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Re: Thwarting Screen Scrapers

by tjh (Curate)
on Jul 18, 2002 at 14:41 UTC ( #182827=note: print w/replies, xml ) Need Help??


in reply to Thwarting Screen Scrapers

From the subject line I expected a conversation on hijacking content, possibly RSS or other news feed issues, copyright arguments, maybe even allusions to the U.S. entertainment industry trying, with vehement avarice, to technologically block any re-recording of anything (lol), and other things... :|

Instead, I can't tell if you are a merchant that is somehow being disintermediated by your own reseller or what - even though you're still making the sale. I'm confused. If you're still making the sale and collecting the payment, I don't get it. Has someone pre-empted your front end? Why would they do that? If you're being targeted and your site hijacked that's different.

If you have soft content, news or other written content, that someone is scraping and calling their own either by redisplaying on their own site, this is a different matter - a legal one without good Perl-specific solutions.

Did you state your problem exactly - or is this a drill?

Update: just read your follow up.

The tech tactics are being listed by others (dynamic session id's per page call, dynamic field names, etc.) In an ideal world all session mgmt and user authentication would be application level with high granularity - down to each page or function call from the client, every time a request arrives. I know of no current solution, Perl or otherwise, that solves this completely. Would love to see one though.

On the other front from your example, I have had this exact experience 2 times. All the technology solutions in the world won't stop someone who relentlessly intends this fraud. You have to detect them, copy the fraudulent material, get witnesses - do whatever your lawyer tells you to do about the copyright violation (and hope it's domestic). In one of my experiences, a simple email solved it. The other got a little warmer...

Replies are listed 'Best First'.
Re: Thwarting Screen Scrapers
by Abigail-II (Bishop) on Jul 18, 2002 at 15:31 UTC
    In an ideal world all session mgmt and user authentication would be application level with high granularity - down to each page or function call from the client, every time a request arrives. I know of no current solution, Perl or otherwise, that solves this completely. Would love to see one though.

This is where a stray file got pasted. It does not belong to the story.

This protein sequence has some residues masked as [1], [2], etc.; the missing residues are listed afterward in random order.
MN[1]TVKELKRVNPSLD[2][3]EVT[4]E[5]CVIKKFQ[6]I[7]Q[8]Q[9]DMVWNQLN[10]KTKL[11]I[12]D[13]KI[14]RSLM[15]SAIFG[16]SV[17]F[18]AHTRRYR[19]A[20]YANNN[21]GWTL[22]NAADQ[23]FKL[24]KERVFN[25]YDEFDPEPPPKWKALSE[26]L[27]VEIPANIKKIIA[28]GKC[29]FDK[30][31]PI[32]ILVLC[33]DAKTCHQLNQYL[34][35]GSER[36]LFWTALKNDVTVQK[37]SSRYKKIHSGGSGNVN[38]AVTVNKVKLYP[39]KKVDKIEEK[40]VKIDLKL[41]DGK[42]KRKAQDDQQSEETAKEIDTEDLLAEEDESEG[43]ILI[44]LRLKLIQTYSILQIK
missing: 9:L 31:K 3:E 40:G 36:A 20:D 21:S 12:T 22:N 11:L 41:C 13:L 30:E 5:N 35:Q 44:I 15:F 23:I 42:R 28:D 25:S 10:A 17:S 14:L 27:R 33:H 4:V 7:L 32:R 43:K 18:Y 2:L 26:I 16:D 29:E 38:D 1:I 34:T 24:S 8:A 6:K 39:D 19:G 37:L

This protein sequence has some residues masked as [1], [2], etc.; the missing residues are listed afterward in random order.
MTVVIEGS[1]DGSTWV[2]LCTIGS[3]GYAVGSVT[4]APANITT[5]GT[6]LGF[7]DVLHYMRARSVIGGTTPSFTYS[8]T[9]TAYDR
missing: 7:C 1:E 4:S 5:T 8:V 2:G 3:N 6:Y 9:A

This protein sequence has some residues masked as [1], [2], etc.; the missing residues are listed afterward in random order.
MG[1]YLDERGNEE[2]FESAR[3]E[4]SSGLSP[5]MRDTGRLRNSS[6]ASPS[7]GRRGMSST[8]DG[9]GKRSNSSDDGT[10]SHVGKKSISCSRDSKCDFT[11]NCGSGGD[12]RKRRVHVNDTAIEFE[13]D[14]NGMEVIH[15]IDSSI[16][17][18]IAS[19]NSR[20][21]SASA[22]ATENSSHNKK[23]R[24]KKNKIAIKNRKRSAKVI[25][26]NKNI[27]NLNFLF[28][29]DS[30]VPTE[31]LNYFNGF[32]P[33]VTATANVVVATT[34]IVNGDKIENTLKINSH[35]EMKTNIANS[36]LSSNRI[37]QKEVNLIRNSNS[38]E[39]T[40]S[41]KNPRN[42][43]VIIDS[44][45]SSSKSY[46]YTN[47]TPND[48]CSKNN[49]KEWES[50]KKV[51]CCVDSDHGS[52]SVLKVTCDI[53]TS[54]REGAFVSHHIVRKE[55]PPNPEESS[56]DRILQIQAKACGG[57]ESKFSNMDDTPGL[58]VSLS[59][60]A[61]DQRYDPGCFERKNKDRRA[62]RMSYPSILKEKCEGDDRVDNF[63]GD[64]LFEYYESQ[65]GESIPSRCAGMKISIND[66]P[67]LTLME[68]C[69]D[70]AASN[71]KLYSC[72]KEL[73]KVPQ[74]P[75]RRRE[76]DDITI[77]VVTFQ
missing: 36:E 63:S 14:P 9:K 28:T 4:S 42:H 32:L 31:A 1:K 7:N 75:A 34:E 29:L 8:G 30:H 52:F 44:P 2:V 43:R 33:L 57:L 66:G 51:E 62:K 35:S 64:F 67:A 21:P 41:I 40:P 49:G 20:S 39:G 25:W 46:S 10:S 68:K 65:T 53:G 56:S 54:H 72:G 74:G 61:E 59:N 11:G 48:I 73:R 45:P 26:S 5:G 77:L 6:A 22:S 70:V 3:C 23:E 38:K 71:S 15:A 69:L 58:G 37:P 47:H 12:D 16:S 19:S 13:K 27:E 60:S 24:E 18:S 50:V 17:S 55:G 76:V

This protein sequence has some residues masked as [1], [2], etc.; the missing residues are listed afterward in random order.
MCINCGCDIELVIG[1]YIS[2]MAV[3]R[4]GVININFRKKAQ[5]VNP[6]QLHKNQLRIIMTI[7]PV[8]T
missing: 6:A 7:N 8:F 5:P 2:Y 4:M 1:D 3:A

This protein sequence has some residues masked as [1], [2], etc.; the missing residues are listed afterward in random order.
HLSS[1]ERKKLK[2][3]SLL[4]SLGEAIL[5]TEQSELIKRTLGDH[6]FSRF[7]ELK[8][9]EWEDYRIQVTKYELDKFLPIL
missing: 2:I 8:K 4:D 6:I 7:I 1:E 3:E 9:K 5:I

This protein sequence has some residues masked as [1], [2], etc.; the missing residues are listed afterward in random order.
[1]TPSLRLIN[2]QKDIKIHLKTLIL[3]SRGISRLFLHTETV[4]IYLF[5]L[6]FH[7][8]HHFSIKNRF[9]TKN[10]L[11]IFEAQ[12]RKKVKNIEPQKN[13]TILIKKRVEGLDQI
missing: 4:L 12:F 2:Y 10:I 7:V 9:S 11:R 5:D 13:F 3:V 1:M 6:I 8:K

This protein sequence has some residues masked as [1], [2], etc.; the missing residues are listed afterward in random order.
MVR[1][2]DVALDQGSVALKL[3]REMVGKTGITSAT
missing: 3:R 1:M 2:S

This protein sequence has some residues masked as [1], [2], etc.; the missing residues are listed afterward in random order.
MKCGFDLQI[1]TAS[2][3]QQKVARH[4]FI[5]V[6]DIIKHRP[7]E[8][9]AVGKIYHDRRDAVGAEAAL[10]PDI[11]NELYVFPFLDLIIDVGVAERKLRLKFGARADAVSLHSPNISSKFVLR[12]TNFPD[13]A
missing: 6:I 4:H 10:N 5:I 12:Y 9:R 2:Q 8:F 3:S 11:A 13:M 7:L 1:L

Yes, this level of authentication can certainly be done. I'm currently involved in a large project, where this is being done, and we even go further. Unfortunally, I can't tell you more.

    It's not simple, and it takes large investments. The question isn't "can this level of authentication be done", the question is "how much are you willing to pay?" (pay in a broad sense - mostly costs to hire people).

    Abigail

Re: Re: Thwarting Screen Scrapers
by kschwab (Vicar) on Jul 18, 2002 at 14:54 UTC
    You're right, I haven't included all the details. I was trying to keep this generic enough to apply in more than one situation.

    Basically, I'm selling something direct via a website. I have no resellers. A set of people I don't know at all have created their own websites, but they are nothing more than a shell around my website. They make money by adding a "service charge" and billing it to the customer. ( Without adding any apparent value )

    They take all the http and https requests from the Customer, via their own forms, and then take the data and make simulated browser requests to my site to make the purchase. Other areas, such as feedback, etc, are directed to my site as well.

    They obviously feel they are doing something wrong, since they hide behind unprotected web proxy servers and use other "stealth" techniques to make stopping them difficult.

    If it were just one party, a legal approach would work. Unfortunately, this situation happens over and over again, with a different set of front-enders, sometimes with an offshore website.

      I see (I think). They're processing their own forms (order and payment) themselves, then, in turn, mapping the same sequence on your site. Does this mean that every time an order is made and paid on their site that they cause the same on yours? Are you getting the original customer name, addy, etc., or would you know?

      Real-time detection is possibly the first goal. Unless there is something unique you can detect in the incoming 'ghost' client that you can block with, maybe you can work to detect duplicate payments, shipping addresses etc on the tail of the transaction - which assumes that your new 'partners' are ordering from you then re-shipping to their customer.

      If they are taking the customer data from their own forms and re-submitting it to you, including payment (CC#?) info to you - with a markup - how are they collecting their markup? If they are collecting their full payment using the customer's payment data, THEN resending that same payment data to you, effectively double-billing the buyer, this is a much different type of problem and you should be contacting law enforcement.

      From the looks of your other responses in this thread - methinks you need to do both - tech and legal. If you have a product that is inspiring so much theft/fraud, you need to protect it immediately - but not so protected that it can't be sold at all... :)

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